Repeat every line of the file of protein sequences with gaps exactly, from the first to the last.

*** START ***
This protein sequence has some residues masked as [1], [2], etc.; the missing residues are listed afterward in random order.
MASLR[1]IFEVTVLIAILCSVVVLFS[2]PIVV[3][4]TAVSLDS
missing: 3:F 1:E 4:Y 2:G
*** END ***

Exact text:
This protein sequence has some residues masked as [1], [2], etc.; the missing residues are listed afterward in random order.
MASLR[1]IFEVTVLIAILCSVVVLFS[2]PIVV[3][4]TAVSLDS
missing: 3:F 1:E 4:Y 2:G